Genogram Your Family

                        Why genogram?

            Is there a woman in your family who is always attracted to losers? Does your family have more than its share of clergymen, or war heroes? Is there a disproportionate artistic or athletic ability on one side of the family? Do the women rule the home or do the men? Why? Are there people in the family who are at high risk for cancer or sunburn, and others who are healthy as a horse? Must it always be so? Can knowing these things give you an advantage to succeed in life?  Sociologists have discovered that people experience different fortunes and do certain behavior which cannot be accounted for by their health, or personality, or assets. Sociologists have found that these things occur in patterns in families. Family strengths and weaknesses are distributed among individual family members in generational patterns.

                        What is a genogram?

            A genogram is a multi-generational chart of relationships between individuals in a family along with personal traits of each family member. Genograms are used to help identify positive and negative influences surrounding an individual. They are also used by doctors to study patterns of inherited medical conditions

                        How can you chart your own family relationships? 

            First, gather information on everyone in the family that anyone can remember. Start with yourself, and include as many generations as possible. Three generations are a minimum.

            1) Gathering data

            The best way is through informal interviews. Everyone loves a visit to talk about family. Talk in person or on the telephone.  You don't need geneology documentation; just talk to people in the family who might know anything. Grandparents are a great source. Be prepared to discover new things. Some things about your ancestors will be nice, and some will not; that's normal for families, especially American and Australian families.

            Make notes, but don't use interview forms; just talk. Forms bother people the way lunch or an afternoon tea doesn't. Don't forget to ask the people you interview about people who have already died.  You'll want to jot down birth dates, death dates (to calculate their age when they died), causes of death, marriages, education, careers, personality information, countries of birth, relocations, and anything notable they did or that was done to them. (Examples of things to jot down: did they serve in the military, fight in a war, go to jail, suffer a great wrong, move, finish or not finish school/college, get rich, serve in public office; were they harsh, gentle, angry, generous, stubborn, very smart, a door-mat, attracted to losers, artistic, athletic, inventive, resilient, etc.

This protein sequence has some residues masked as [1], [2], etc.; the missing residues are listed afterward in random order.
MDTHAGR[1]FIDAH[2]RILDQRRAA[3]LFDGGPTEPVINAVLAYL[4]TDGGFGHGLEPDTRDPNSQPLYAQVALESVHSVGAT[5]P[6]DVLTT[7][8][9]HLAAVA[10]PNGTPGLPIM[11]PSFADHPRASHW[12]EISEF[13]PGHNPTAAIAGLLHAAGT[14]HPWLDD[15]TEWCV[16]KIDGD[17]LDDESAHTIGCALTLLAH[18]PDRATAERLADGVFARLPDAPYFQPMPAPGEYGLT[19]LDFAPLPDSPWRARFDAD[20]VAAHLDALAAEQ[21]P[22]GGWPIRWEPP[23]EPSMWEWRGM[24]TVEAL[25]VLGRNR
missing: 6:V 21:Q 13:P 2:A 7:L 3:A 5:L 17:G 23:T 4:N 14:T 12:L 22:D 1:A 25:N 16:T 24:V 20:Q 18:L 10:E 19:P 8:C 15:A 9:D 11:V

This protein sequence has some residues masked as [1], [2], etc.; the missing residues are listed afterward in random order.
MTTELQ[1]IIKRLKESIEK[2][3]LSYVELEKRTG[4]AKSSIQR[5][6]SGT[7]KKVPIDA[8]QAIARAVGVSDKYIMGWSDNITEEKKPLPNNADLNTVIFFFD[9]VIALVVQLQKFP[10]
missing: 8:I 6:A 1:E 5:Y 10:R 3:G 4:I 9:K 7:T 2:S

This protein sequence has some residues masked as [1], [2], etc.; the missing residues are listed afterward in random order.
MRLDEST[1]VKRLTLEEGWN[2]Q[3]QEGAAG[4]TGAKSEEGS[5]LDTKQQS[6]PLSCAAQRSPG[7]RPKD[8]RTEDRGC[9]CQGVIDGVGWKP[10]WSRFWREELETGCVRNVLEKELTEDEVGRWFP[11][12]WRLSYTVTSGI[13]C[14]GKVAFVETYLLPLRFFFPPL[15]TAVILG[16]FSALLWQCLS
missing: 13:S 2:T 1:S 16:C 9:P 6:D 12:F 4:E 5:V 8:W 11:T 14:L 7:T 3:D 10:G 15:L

2) Make a kinship chart (see example at http://en.wikipedia.org/wiki/Eskimo_kinship

            Start with yourself and your siblings.  Draw each generation on the same line. Use symbols to save time. (see examples at http://www.uwgb.edu/walterl/kinship/symbols.htm and http://era.anthropology.ac.uk/Teach-yourself/chap20.html ) Genogramming is an ongoing activity. As you learn new things about your family and ancestors, add the data to your genogram. You can also draw a penciled spreadsheet like this.

Genogram data for ______________________

name

family birth order

marriage& divorce

highest grade

money  power status

age at death

health issues

cause of death

careers

crimes

accidents losses

other

Bob

1

Married widowed re-married

Ph.D

inherited farm

86

diabetes

auto crash

US Marines WWII pastor

 

house fire

published novel

Binti

3

divorced

8th grade

 

 

depression

 

store clerk

 theft

raped

 

 

 

 

 

 

 

 

 

 

 

 

 

            3) Study your chart for patterns.  Pray for insight.  Sleep on it. You will solve riddles of behavior, and disclose the solution to family (dys)function mysteries.  Family dynamics are very interesting.  God is in these details.

           

            What do you do with a pattern finding?

            When you see a pattern, first thing to do is to honor it and the ancestors who lived it.  Don’t be quick to judge. Things are not as they appear. Some weaknesses may be hidden assets or opportunities. If it is a weakening, you can take steps to cut off the repetition in your generation, or alert your children. If it is a strength, you can take steps to develop & strengthen it.

Here are some geno-patterns that inform Art Rilling’s line:

 

1) The Rilling males through Emil’s line do not live or finish their adult lives in their native country. I'm not sure if this is a family curse (weakness)or a difficult family blessing (strength).

Peter    Germany, lived in Russia.

            Daniel P.     Austria, lived in Russia and Canada

                        William       Russia, lived in Canada

                                    Emil       Canada, lived in Zimbabwe and Florida

                                                William Emil     USA, lived in Zimbabwe

                                                Art                Zimbabwe, lives in Texas

                                                            Rigel          Kenya, lives in Texas

                                                            Jono          Zimbabwe, lives in New Zealand

2) The Rilling females descended from Leona Keim Rilling have a high incidence of cancer. Several carry the BRCA1 gene mutation c64y, statistically linked to breast and ovarian cancers.

3) Rilling males sire more girls than boys, (not quite two:one).